Nutrition therapy is a process that encourages and embraces change while compassionately and respectfully acknowledging the complexity of our relationships with food.
Transforming the way
you perceive food and eating is one of the most empowering gifts you can
provide for yourself. The vigilance and worry about food, weight, and
eating can cost a great deal of emotional and psychic energy. How much
of your time and energy is spent thinking about what you should or shouldn't
be eating, how your eating will affect your weight, berating yourself
for not doing what you think you 'should' be doing, wondering how many
calories you need to burn, and on and on? Learning to trust the wisdom
that you already possess is possible. You don't have to live in a cycle
of disconnection and frustration.
If you answered "yes" to any of the above questions, nutrition therapy is a means for reconnecting with the joy and pleasure of eating.
Nutrition therapy will support you through the process of ...
Nutrition therapy is not for everyone. It is important for you to know that you will not be weighed or provided with a list of foods that you should and should not eat. Chances are you have tried that before and it didn't work or it only worked temporarily. Ironically, using a meal plan and weighing yourself may lead to what I call "diet-induced weight gain." Imagine, following all the rules and achieving the result you least desire. Certainly, discussing what a meal plan represents is a crucial component of nutrition therapy, but in my experience, the bathroom scale and the structured eating plan are least helpful when you finally make the commitment to heal your relationship with food.
For those experiencing
restrictive eating and wishing to gain weight, a meal plan is often used
as a transition to natural eating patterns. It is still very important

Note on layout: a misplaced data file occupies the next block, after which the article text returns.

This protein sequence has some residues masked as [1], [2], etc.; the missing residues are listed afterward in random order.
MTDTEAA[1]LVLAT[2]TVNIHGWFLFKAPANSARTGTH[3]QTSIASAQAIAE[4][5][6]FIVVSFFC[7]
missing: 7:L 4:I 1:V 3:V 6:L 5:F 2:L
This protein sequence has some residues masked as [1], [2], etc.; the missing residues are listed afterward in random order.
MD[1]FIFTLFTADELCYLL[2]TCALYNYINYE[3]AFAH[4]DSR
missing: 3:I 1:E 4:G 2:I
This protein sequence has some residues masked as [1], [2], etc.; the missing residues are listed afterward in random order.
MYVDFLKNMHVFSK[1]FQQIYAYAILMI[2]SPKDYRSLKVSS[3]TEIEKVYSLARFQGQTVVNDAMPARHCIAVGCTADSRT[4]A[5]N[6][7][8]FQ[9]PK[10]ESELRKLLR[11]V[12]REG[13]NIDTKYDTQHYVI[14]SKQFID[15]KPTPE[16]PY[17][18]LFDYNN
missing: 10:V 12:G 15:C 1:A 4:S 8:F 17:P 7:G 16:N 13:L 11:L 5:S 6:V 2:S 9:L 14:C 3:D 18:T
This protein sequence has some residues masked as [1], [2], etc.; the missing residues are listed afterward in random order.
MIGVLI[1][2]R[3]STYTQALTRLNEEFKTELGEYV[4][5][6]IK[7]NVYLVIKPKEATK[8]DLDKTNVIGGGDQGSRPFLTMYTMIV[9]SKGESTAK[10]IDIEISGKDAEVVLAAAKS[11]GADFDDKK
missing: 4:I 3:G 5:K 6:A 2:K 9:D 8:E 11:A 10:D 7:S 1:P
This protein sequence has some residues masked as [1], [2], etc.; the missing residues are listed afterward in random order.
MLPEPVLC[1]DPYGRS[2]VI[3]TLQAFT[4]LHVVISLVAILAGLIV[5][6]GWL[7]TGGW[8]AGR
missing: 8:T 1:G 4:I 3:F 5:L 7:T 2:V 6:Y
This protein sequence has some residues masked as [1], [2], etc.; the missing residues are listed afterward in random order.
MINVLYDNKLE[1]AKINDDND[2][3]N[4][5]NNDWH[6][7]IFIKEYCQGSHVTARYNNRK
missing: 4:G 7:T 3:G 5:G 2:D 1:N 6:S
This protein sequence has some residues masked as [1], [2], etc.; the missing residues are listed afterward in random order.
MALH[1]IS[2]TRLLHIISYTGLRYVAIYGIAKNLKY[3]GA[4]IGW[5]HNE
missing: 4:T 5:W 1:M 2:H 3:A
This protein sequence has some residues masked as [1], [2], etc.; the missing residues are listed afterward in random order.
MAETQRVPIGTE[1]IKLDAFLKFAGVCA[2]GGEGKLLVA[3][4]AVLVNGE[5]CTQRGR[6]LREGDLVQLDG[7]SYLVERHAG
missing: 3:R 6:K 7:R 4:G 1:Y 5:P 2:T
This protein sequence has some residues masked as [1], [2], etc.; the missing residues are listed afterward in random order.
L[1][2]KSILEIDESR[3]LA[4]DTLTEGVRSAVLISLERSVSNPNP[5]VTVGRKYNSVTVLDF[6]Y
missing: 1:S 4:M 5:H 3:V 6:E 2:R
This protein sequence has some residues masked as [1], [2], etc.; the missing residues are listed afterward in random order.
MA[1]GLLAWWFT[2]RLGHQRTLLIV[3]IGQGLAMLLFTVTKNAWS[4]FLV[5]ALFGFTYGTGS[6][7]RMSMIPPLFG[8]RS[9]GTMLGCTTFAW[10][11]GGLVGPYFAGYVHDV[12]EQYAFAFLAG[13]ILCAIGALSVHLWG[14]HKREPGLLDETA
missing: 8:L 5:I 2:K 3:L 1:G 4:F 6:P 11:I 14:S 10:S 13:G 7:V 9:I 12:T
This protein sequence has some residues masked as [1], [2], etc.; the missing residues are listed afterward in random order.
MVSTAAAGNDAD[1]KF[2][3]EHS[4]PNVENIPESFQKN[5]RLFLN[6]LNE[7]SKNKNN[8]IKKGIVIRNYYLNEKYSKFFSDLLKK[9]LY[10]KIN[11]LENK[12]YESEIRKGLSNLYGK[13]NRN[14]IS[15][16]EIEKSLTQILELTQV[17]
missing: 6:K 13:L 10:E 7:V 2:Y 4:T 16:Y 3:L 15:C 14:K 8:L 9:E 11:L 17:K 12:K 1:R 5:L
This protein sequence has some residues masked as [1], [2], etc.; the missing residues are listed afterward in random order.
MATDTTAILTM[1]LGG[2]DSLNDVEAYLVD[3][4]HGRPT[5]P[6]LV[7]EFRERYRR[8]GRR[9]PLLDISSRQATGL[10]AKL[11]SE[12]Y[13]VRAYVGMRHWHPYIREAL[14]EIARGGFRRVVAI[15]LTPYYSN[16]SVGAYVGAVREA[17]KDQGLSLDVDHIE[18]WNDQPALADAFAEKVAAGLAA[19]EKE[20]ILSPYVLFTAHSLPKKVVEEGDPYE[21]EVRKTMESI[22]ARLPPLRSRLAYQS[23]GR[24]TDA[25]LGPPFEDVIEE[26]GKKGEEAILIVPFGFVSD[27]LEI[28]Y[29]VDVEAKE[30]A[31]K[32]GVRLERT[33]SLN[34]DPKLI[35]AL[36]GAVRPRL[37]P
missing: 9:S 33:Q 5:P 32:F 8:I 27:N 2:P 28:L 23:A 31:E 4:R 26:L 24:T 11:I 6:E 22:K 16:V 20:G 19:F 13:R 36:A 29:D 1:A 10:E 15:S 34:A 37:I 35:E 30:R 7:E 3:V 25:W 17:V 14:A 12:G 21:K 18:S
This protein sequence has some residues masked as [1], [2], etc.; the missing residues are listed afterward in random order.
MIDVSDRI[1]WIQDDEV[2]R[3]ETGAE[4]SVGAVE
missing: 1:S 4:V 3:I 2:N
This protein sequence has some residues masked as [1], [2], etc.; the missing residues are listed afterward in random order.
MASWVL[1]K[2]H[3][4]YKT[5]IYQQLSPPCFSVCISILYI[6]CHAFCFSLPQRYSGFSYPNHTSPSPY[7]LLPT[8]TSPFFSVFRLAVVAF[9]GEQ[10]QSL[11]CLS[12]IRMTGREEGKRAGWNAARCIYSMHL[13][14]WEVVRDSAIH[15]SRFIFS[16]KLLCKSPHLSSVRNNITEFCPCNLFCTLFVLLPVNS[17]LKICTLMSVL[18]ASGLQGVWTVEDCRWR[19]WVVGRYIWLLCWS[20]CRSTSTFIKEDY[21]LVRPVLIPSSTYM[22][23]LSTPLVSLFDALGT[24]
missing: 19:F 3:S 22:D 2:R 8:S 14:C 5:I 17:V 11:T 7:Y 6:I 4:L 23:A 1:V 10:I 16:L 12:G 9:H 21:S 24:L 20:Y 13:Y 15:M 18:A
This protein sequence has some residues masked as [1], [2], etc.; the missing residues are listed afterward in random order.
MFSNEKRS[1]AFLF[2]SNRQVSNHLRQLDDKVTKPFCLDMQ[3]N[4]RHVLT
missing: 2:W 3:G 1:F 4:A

to understand the function of the meal plan as a substitute for inner
cues of hunger and fullness. The meal plan is not a lifelong approach
to eating, merely a step along the way. I view the meal plan as a tool
to help heal the relationship with food, along with many other tools that
I may draw on during nutrition therapy. Often much emphasis is placed
on the meal plan, each kilogram of weight that is gained or lost, or each
minute of exercise. Again, this is only one piece of the entire picture
of recovery. It is important to see your recovery as more than just numbers
(scale numbers, calories, amount of nutrients, etc). You are much more
than just numbers.
In a client's words:
If you decide that you would like to try nutrition therapy, there are other more practical aspects of the process that you may be interested in hearing about. Sessions are available for Ryerson students only and these sessions are 50 minutes in length. Referral can be made by visiting Health or Counselling Services or by simply referring yourself by contacting me directly. Appointments are available on Thursday afternoons only. Each client decides how often and how long s/he wants to continue nutrition therapy sessions. Remember, this process is client-centred and as the client, you are the most reliable source of information concerning yourself and your needs.
I have shared my views on aspects of my nutrition therapy practice with Debbie Maclellan, a researcher from the University of PEI. Some of you may find this transcript helpful when deciding whether to pursue nutrition therapy for yourself. I've attached a revised and condensed version of that interview here for you to read. If you require any clarification about the interview or about my philosophy to nutrition therapy, please send me an email.